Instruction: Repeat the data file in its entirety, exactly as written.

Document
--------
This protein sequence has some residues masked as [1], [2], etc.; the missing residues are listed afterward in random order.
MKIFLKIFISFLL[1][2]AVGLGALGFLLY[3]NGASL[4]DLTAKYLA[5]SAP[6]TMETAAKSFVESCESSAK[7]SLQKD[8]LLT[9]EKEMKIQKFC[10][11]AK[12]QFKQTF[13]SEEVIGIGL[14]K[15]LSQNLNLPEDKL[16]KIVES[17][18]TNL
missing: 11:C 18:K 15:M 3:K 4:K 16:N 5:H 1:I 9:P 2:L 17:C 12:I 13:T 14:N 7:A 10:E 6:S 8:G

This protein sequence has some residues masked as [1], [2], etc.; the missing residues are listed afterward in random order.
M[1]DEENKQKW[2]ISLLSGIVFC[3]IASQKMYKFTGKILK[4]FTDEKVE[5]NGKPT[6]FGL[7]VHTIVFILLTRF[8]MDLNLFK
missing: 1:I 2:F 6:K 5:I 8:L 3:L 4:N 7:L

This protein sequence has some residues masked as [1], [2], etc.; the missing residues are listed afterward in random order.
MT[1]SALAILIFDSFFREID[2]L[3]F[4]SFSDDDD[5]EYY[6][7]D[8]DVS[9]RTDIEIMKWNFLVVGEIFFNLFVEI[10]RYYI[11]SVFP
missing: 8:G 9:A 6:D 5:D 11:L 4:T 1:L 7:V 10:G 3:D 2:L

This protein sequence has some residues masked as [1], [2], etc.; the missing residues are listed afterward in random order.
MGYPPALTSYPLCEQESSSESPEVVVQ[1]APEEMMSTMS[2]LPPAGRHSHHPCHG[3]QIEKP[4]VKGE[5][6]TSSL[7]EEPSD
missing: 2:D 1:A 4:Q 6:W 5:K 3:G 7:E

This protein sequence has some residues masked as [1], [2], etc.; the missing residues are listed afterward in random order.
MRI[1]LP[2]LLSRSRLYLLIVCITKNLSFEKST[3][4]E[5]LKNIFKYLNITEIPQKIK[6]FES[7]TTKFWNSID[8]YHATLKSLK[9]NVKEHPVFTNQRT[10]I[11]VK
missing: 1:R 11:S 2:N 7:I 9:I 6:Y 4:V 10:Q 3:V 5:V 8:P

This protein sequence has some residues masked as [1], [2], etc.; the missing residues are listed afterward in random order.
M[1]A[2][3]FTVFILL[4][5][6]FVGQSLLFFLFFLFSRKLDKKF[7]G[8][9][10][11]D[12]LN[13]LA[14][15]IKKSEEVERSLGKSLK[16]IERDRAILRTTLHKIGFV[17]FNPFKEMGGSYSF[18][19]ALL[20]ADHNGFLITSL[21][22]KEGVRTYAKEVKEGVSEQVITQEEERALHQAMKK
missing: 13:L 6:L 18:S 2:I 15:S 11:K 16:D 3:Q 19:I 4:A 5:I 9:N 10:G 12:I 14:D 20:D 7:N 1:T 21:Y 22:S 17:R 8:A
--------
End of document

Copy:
This protein sequence has some residues masked as [1], [2], etc.; the missing residues are listed afterward in random order.
MKIFLKIFISFLL[1][2]AVGLGALGFLLY[3]NGASL[4]DLTAKYLA[5]SAP[6]TMETAAKSFVESCESSAK[7]SLQKD[8]LLT[9]EKEMKIQKFC[10][11]AK[12]QFKQTF[13]SEEVIGIGL[14]K[15]LSQNLNLPEDKL[16]KIVES[17][18]TNL
missing: 11:C 18:K 15:M 3:K 4:K 16:N 5:H 1:I 9:P 2:L 17:C 12:I 13:T 14:N 7:A 10:E 6:S 8:G

This protein sequence has some residues masked as [1], [2], etc.; the missing residues are listed afterward in random order.
M[1]DEENKQKW[2]ISLLSGIVFC[3]IASQKMYKFTGKILK[4]FTDEKVE[5]NGKPT[6]FGL[7]VHTIVFILLTRF[8]MDLNLFK
missing: 1:I 2:F 6:K 5:I 8:L 3:L 4:N 7:L

This protein sequence has some residues masked as [1], [2], etc.; the missing residues are listed afterward in random order.
MT[1]SALAILIFDSFFREID[2]L[3]F[4]SFSDDDD[5]EYY[6][7]D[8]DVS[9]RTDIEIMKWNFLVVGEIFFNLFVEI[10]RYYI[11]SVFP
missing: 8:G 9:A 6:D 5:D 11:L 4:T 1:L 7:V 10:G 3:D 2:L

This protein sequence has some residues masked as [1], [2], etc.; the missing residues are listed afterward in random order.
MGYPPALTSYPLCEQESSSESPEVVVQ[1]APEEMMSTMS[2]LPPAGRHSHHPCHG[3]QIEKP[4]VKGE[5][6]TSSL[7]EEPSD
missing: 2:D 1:A 4:Q 6:W 5:K 3:G 7:E

This protein sequence has some residues masked as [1], [2], etc.; the missing residues are listed afterward in random order.
MRI[1]LP[2]LLSRSRLYLLIVCITKNLSFEKST[3][4]E[5]LKNIFKYLNITEIPQKIK[6]FES[7]TTKFWNSID[8]YHATLKSLK[9]NVKEHPVFTNQRT[10]I[11]VK
missing: 1:R 11:S 2:N 7:I 9:I 6:Y 4:V 10:Q 3:V 5:V 8:P

This protein sequence has some residues masked as [1], [2], etc.; the missing residues are listed afterward in random order.
M[1]A[2][3]FTVFILL[4][5][6]FVGQSLLFFLFFLFSRKLDKKF[7]G[8][9][10][11]D[12]LN[13]LA[14][15]IKKSEEVERSLGKSLK[16]IERDRAILRTTLHKIGFV[17]FNPFKEMGGSYSF[18][19]ALL[20]ADHNGFLITSL[21][22]KEGVRTYAKEVKEGVSEQVITQEEERALHQAMKK
missing: 13:L 6:L 18:S 2:I 15:S 11:K 16:D 3:Q 19:I 4:A 5:I 9:N 10:G 12:I 14:D 20:D 7:N 1:T 21:Y 22:S 17:R 8:A